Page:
We Can All Give

IN the heart of every child, man, and woman there is the natural desire to give; and as progress in Christian Science is made this desire increases and becomes definitely focused on the giving of good to one's fellow men. To the beginner in the study of this Science there is often some confusion and indecision as to exactly what form this giving should take. Right giving may seem to present a problem during the transitional stage, in which the mistaken belief that material objects only are available for gifts is not yet displaced by the new understanding that spiritual ideas are the real and valuable gifts. Peter bridged this transitional stage when he said to the man at the gate Beautiful, "Silver and gold have I none; but such as I have give I thee," and gave to him that which was precious beyond computation—a healing accomplished by knowing the presence and activity of the spiritual ideas constituting God's man. We too can bridge this uncertain stage, and, even if our steps sometimes falter as we seek the right way to give, we can turn earnestly and persistently to our Father in prayer for guidance in this matter; and we shall certainly learn how to give aright.

Why do I so ardently desire to give? What have I to give? How can I give? What will be the result of my giving? These may be questions that each student will ask himself on this subject of giving as he continues to work and pray, seeking to follow the injunction, "Let this mind be in you, which was also in Christ Jesus." That this desire to give is natural is readily seen when it is understood that God is ever giving good to man, and that man is constantly reflecting not only the desire, but the ability and the power, to give. Since man cannot be separated from God, he can never be separated from the opportunity to give rightly and abundantly.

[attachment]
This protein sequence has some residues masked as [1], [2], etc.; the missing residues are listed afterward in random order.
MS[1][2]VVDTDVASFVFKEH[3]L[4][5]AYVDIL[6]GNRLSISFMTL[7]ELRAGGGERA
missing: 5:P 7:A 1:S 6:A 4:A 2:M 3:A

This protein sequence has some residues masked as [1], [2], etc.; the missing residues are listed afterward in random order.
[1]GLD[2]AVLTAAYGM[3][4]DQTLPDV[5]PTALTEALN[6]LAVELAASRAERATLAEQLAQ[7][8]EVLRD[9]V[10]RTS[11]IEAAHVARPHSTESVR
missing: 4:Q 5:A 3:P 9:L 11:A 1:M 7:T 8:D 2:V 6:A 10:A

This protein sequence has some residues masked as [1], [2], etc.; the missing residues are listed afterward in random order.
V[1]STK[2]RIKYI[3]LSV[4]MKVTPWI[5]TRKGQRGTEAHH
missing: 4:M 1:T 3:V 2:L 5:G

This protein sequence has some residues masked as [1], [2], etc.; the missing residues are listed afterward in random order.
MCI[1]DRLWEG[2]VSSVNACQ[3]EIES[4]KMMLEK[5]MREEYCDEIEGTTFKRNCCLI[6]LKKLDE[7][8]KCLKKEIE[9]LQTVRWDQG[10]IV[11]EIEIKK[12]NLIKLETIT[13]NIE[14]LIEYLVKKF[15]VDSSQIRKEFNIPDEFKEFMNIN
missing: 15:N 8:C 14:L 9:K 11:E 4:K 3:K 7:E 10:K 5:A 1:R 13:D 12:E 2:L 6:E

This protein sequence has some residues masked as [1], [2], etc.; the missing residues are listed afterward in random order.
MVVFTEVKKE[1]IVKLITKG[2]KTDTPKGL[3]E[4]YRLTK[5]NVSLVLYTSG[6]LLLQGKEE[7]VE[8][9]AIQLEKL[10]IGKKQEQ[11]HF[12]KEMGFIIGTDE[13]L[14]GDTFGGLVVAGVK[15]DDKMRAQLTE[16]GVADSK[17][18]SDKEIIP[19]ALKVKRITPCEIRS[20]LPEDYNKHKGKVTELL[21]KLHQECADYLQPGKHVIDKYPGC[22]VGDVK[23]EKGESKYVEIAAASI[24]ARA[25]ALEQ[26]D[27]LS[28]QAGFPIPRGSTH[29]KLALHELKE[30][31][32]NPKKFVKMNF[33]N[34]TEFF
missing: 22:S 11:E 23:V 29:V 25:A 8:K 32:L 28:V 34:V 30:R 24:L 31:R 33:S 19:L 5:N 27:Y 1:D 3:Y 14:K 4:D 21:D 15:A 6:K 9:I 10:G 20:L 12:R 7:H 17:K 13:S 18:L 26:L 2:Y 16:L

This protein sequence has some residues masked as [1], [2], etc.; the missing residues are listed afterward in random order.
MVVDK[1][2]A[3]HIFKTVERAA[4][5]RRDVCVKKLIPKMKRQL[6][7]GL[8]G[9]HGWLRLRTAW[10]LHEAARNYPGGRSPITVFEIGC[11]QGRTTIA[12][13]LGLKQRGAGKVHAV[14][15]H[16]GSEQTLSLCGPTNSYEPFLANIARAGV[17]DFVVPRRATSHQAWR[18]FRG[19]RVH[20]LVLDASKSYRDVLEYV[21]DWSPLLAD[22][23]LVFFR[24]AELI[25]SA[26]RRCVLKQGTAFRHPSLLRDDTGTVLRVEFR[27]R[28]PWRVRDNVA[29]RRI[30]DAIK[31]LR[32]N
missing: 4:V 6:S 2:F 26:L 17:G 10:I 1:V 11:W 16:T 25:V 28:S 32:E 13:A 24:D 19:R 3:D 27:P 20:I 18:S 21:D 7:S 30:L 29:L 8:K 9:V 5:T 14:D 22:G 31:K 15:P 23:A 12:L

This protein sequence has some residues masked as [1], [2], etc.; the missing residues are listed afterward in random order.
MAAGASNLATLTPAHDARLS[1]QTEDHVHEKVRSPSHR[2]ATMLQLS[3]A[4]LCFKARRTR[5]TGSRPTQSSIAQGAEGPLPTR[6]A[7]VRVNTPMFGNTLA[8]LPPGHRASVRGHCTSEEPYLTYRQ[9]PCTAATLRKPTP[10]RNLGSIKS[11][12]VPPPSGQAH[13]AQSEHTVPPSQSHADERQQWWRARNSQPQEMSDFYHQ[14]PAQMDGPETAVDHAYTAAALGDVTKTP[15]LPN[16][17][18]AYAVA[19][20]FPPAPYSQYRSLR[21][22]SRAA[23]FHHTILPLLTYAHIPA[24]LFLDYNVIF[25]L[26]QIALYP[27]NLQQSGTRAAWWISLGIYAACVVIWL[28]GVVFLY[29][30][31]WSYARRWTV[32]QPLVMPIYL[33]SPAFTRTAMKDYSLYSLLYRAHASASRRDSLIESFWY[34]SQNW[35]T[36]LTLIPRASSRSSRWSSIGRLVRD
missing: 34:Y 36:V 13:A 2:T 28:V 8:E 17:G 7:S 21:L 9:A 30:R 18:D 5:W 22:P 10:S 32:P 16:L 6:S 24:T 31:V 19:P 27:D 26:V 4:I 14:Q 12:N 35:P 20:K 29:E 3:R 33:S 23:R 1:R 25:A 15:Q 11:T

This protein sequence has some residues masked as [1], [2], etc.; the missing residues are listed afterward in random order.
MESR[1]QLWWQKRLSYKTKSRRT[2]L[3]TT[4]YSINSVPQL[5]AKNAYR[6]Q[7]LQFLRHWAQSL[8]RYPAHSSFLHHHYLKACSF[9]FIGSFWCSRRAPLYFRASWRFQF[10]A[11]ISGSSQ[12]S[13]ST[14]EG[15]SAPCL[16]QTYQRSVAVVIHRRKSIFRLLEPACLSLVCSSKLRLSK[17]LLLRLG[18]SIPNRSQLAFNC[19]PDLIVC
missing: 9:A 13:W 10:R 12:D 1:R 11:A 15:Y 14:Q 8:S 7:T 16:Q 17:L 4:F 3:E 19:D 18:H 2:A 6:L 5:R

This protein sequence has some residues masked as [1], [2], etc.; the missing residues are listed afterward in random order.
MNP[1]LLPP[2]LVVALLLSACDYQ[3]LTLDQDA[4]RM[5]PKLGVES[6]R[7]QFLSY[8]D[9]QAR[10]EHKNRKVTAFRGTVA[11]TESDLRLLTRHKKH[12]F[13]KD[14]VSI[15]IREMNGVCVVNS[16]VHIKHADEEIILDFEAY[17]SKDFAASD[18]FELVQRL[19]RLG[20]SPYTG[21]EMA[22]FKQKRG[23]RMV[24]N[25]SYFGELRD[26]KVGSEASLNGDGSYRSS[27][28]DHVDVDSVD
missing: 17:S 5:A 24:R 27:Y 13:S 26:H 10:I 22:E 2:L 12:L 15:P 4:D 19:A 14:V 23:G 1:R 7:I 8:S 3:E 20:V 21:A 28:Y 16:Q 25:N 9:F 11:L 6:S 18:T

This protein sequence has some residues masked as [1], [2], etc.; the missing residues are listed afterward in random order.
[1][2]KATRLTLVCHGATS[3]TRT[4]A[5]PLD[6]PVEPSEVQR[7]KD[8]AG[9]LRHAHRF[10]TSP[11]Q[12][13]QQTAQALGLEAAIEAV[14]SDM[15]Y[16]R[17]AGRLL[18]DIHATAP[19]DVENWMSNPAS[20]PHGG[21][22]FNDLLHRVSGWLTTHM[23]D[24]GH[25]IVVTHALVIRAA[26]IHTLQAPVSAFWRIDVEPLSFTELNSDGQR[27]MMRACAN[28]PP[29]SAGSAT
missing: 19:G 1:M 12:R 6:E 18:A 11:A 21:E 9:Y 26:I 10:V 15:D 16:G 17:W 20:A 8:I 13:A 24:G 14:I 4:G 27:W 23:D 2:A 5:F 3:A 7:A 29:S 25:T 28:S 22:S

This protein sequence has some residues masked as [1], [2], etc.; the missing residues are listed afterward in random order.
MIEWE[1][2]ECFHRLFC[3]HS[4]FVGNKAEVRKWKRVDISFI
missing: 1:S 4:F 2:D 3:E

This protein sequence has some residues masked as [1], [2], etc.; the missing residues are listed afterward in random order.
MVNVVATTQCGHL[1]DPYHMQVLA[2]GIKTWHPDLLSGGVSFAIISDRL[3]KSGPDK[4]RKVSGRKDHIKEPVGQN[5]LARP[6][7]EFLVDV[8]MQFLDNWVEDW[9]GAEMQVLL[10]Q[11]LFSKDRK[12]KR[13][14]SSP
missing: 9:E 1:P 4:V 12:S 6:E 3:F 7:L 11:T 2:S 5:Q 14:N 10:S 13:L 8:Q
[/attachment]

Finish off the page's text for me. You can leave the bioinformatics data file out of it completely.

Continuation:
What have we to give? Why, all that our loving Father-Mother God has given to His children, namely, the spiritual ideas included in divine Mind. We have love to give; we have comforting words of truth; we have wisdom, hope, assurance, gentleness, faith, and friendship to give. We can give as we set aside selfishness and mortal will for joyous obedience to God's purposes. The result of such giving will always be the furthering of "on earth peace, good will toward men"—peace which silences the fearful, doubting, clamorous claims of mortal mind. These would limit us and prevent our receiving from divine Love that we may have something to give; good will, reflecting God's will in the consciousness of the giver, and blessing those to whom he gives. God's gift of spiritual ideas is the perfect gift, blessing all who accept them, healing and saving continuously.

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Joyous Expectancy of Good
March 11, 1933

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